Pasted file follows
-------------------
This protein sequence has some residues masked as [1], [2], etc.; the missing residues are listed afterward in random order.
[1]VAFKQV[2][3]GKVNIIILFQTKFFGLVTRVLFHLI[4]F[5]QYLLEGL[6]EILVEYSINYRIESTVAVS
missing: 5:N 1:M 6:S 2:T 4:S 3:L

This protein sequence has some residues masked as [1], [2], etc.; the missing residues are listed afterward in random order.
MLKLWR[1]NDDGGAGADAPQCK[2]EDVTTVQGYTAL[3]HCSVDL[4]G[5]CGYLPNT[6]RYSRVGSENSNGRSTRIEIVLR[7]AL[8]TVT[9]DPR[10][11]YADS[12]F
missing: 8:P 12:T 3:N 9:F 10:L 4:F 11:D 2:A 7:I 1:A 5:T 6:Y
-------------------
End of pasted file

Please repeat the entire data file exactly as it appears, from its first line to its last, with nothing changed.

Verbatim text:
This protein sequence has some residues masked as [1], [2], etc.; the missing residues are listed afterward in random order.
[1]VAFKQV[2][3]GKVNIIILFQTKFFGLVTRVLFHLI[4]F[5]QYLLEGL[6]EILVEYSINYRIESTVAVS
missing: 5:N 1:M 6:S 2:T 4:S 3:L

This protein sequence has some residues masked as [1], [2], etc.; the missing residues are listed afterward in random order.
MLKLWR[1]NDDGGAGADAPQCK[2]EDVTTVQGYTAL[3]HCSVDL[4]G[5]CGYLPNT[6]RYSRVGSENSNGRSTRIEIVLR[7]AL[8]TVT[9]DPR[10][11]YADS[12]F
missing: 8:P 12:T 3:N 9:F 10:L 4:F 11:D 2:A 7:I 1:A 5:T 6:Y